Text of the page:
Currently writing romantic comedy, screwball comedy, and romantic suspense. Fourteen completed novels and four completed novellas. Working with three royalty publishers: Clean Reads, Dingbat Publishing, & TouchPoint Press/Romance. "Cowboy Out of Time" -- Apr. 2019 /// "Double Down Trouble" -- June 2018 /// "Not Easy Being Android" -- Feb. 2018 /// "Size Matters" -- Oct. 2016 /// "The Duchess of Earl" -- Jul. 2016 /// "Stuck on Cloud Eight" -- Nov. 2015 /// "Pleased to Meet Me" (novella) -- Oct. 2015 /// "One Simple Favor" (novella) -- May 2015 /// "The Ghostess & MISTER Muir" -- Oct. 2014 /// "Scratching the Seven-Month Itch" -- Sept. 2014 /// "Hid Wounded Reb" -- Aug. 2014 /// "Don't Bet On It" (novella) -- April 2014 /// "Curing the Uncommon Man-Cold -- Dec. 2013 /// "Echo Taps" (novella) -- June 2013 /// "Called To Arms Again" -- (a tribute to the greatest generation) -- May 2013 /// "Rescued By That New Guy in Town" -- Oct. 2012 /// "The Overnighter's Secrets" -- May 2012 /// Co-authored two non-fiction books about librarianship (with a royalty publisher), a chapter in another book, and an article in a specialty encyclopedia. Plus several library-related articles and reviews. Also published some 120 poems, about 150 bylined newspaper articles, and some 100 bylined photos. Worked about 30 years in librarianship. Formerly newspaper editor and photo-journalist. Decorated veteran of U.S. Air Force (including a remote ‘tour’ of duty in the Arctic … at Thule AB in N.W. Greenland). Married; father of two; grandfather of six.
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8 Responses to Different Kind of Christmas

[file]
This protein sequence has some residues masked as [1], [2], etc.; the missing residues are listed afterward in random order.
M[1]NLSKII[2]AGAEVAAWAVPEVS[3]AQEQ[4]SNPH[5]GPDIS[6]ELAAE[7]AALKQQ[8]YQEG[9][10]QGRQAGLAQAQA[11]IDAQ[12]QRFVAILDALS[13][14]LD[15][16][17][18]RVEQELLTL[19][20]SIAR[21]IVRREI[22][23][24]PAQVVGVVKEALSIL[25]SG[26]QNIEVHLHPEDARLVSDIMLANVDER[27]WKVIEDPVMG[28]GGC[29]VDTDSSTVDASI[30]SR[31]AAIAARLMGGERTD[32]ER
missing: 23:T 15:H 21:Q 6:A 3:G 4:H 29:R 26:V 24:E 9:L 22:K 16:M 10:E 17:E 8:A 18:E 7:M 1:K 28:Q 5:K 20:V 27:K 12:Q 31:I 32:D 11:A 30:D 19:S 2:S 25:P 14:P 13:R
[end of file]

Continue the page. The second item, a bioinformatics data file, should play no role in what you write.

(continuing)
1. Patricia Kiyono says:

    To answer your final question, I guess my most unusual Christmas was in 1980, when I was on a Caribbean cruise. It was odd being away from my family, and it was odd not having to bundle up to go outdoors. I was fine with dressing up in a formal gown and having the extravagant Christmas meal served to us by tuxedoed waiters. I met some interesting characters. But as you said about your unusual holidays, I survived. Glad you and your family are staying healthy. Merry Christmas!

    Liked by 1 person

    • Jeff Salter says:

      wow — fancy clothes, elegant waiters, interesting food, exotic locale! Sounds like the kind of Christmas some people would kill for.
      In fact, wouldn’t that make a great novel?


  2. I’ve been very proud of us for keeping the blog away from political and controversial subjects…and keeping it clean. In fact, the cover letter that I send with interviews asks that they stay away from such topics, and I have contacted more than one interviewee to tell them that a word or phrase must be omitted or changed.
    That being said, I will tell you tomorrow of the unusual Christmas we had right after we were married. Other than that, growing up we had cold weather generally, however, one year we had temperatures near 80. No one could wear any of the heavy Christmas outfits they had planned on, and all of the windows were open. My aunt wanted to go for a walk, and many of the kids in my neighborhood were not only NOT dressed up, they were playing in their yards wearing shorts. My mother generally kept her real Christmas trees up way too long, but since it was so warm, the needles began falling right away and she took it down because it was a fire hazard.

    Liked by 1 person

  3. Elaine Cantrell says:

    Most of my Christmases have been fairly routine, but there is one that stands out from when I was a child. Santa Clause brought me a horse for Christmas, but Christmas Day was icy and freezing. All the family dinners were cancelled, and I didn’t get to ride that horse I had so desperately wanted. But like you said, I survived just fine.

    Liked by 1 person

  4. Your small Christmas sounds cozy.
    The most unusual Christmas I had was when I was very little. My two older brothers and myself all came down with the chicken pox. On Christmas Eve my mom went to her parents’ to get our gifts and deliver the ones we had for those relatives. We couldn’t go there for Christmas Eve and Christmas day we couldn’t go to the farm but my grandparents (dad’s parents) came into town to see us. It was a quiet Christmas and even though we were all sick and I was disappointed that we couldn’t see anyone I remember being thrilled when my grandparents came into town the day after Christmas just to see us.

    Liked by 1 person